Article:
Jay McDivitt, Waukesha, WI
What does “hope” mean to you? What makes you “hopeful”?
Hope in the Waiting
I’m looking for a “current event” to begin this week’s Faith Lens. I scroll through Google News. Wow. I think. This is a rough day in the life of the world.
On this day, the top stories are a plane crash that killed almost an entire Brazilian football (soccer) team. A fire is threatening to destroy Gatlinburg. Ohio State University is reeling from an attacker who wielded a car and a knife to injure 11 people before the police shot him dead.There’s also a bizarre story about a woman who stabbed her boyfriend after he let her drink her blood.
That’s today. Tomorrow’s newsfeed will probably look much the same (although hopefully with fewer “wannabe vampires”). Yesterday’s sure did. And here in the Northern Hemisphere, the days are getting shorter and shorter as the darkness grows.
I don’t know about you, but that makes me weary. I look for the good around me – and I find it, to be sure. I rejoice in my children’s giggles and listen to great music and connect with friends. But these days seem heavier than ever for some reason (many reasons), and it’s hard not to be overwhelmed by all the bad news. I could just turn it off – stop reading – and sometimes I do. Yet I believe it’s important to know what’s happening in the world, even if it’s often not very joyful.
- How about you? Do you see/hear more good news or bad news these days? How much do you pay attention to “current events”?
- What bad news have you heard lately? How does that make you feel?
- What good news have you heard lately? How does that make you feel?
Third Sunday of Advent
(Text links are to Oremus Bible Browser. Oremus Bible Browser is not affiliated with or supported by the Evangelical Lutheran Church in America. You can find the calendar of readings for Year B at Lectionary Readings
For lectionary humor and insight, check the weekly comic Agnus Day.
John is in prison.
John had made a name for himself pointing the way to God’s brand new day, to the coming of the Messiah, to the dawn of the Kingdom. In the midst of a scary world of Roman oppression and uncertain futures, John had preached the people into a frenzy of hope: “God will fix this! God is coming soon!”
And the people listened. They flocked to him. When Jesus showed up, John pointed to him and said, “There he is! See – I told you!” And the people listened again.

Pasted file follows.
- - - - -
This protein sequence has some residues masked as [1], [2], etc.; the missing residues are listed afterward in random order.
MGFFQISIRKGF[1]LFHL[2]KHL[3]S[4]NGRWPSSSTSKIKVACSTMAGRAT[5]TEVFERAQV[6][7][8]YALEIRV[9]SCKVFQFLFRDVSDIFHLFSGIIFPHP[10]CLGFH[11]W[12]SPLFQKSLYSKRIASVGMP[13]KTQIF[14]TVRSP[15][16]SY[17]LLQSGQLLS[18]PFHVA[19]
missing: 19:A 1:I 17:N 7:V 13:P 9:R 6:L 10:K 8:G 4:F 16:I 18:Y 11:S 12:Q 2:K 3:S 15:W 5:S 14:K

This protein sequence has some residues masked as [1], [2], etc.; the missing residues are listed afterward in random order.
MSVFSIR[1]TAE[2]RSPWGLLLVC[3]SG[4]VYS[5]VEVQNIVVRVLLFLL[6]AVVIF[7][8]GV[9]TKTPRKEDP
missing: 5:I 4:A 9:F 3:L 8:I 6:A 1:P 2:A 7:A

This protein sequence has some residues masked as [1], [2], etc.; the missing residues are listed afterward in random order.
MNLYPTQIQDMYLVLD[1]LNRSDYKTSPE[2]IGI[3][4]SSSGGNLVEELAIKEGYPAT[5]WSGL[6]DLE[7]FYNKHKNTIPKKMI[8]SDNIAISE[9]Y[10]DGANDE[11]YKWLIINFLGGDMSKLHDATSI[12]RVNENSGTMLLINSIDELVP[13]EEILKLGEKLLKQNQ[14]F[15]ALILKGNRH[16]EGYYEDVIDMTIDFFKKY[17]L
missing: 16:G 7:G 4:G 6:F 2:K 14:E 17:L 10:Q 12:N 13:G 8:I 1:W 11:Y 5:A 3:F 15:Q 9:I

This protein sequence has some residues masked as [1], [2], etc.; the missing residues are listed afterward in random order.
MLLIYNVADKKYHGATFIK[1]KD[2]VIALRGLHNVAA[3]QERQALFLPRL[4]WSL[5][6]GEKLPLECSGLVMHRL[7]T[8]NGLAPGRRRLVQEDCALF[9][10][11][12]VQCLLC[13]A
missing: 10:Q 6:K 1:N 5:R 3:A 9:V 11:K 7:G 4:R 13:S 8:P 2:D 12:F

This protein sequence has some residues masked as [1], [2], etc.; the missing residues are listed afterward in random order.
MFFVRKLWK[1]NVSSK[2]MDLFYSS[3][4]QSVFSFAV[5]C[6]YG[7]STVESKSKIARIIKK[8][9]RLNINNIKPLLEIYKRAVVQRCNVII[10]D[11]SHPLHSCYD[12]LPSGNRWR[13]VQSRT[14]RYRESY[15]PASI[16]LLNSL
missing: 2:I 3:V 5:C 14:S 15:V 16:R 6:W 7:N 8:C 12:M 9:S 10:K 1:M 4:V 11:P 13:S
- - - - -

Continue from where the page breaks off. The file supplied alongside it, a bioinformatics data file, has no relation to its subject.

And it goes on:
But now, John is in prison. He will soon lose his head (literally).
This isn’t exactly what he and those who had listened to him were expecting. Is this what we’ve been waiting for? So they send a note to Jesus: “Are you…really…the One? Seriously? Or should we wait for another?”
And Jesus responds: “Look around. What do you see? Darkness, sure… but what else? Things are happening – good things, great things – the stuff God promised long ago. Keep your eyes open. Look around. Tell John what you see.”
Indeed, Jesus points them back to the reading from Isaiah. God’s promised future begins with healing and wholeness, lives being restored. Water in the desert. “Be strong! Do not fear!” This is happening. God is building a superhighway through the middle of the desert to bring you home.
But notice the image here: A highway in the desert. In my part of the country we often say we have two seasons – winter and road construction. Building a highway takes time. The day doesn’t start with the sun blazing in the top of the sky – it teases and hints its way over the horizon with lightening blue, a touch of pink, a slowly emerging glow of yellow.
And so it is with hope. Hope is a lot of waiting. But it is an active waiting. It’s not just sitting around, giving into despair or just closing our eyes and pretending everything is fine. It is an open-eyed searching in the darkness for the hints and signs of light and life. It is recognizing a life transformed, a relationship reconciled, a person being made whole.
In Spanish, the same word (esperar) means “to hope” and “to wait.” That’s what Advent is about: waiting in the darkness with eyes opened up to see the signs of hope. Look around: God is making good on God’s promises. And thanks be to God for that.
- How do you wait for something good to happen? What do you do? What do you feel? What happens when it takes longer than you thought it would?
- How do you think John felt in prison? What do you think he thought and felt when he heard Jesus’ response to his question? How would you respond?
- Sometimes it’s easier to wait for something – or to stay hopeful – when you’re with other people who are also waiting and hoping with you. How can you help other folks be hopeful these days? How can other folks help you?
Either give one large piece of paper (11X17) to each person, or roll out a large banner for everyone to work on together. Write “ESPERAR” in the middle of the page or banner. Using magazines/newspapers and scissors/glue, markers/crayons, etc., depict what it means to wait and hope at the same time. One approach (just a suggestion) could be to start on one side of the paper with signs of darkness/fear/etc., and then move across the page with signs of light and hope. Take time to share what you did and talk about what you’re thinking/feeling.
O God for whom we wait, help us to be patient as we wait for the hope you bring. Keep our eyes open to see the good things you are already doing. Strengthen us to be strong for others, and to ask others for help while we wait. Bring your light and healing into every corner of creation. In Jesus’ name we pray. Amen.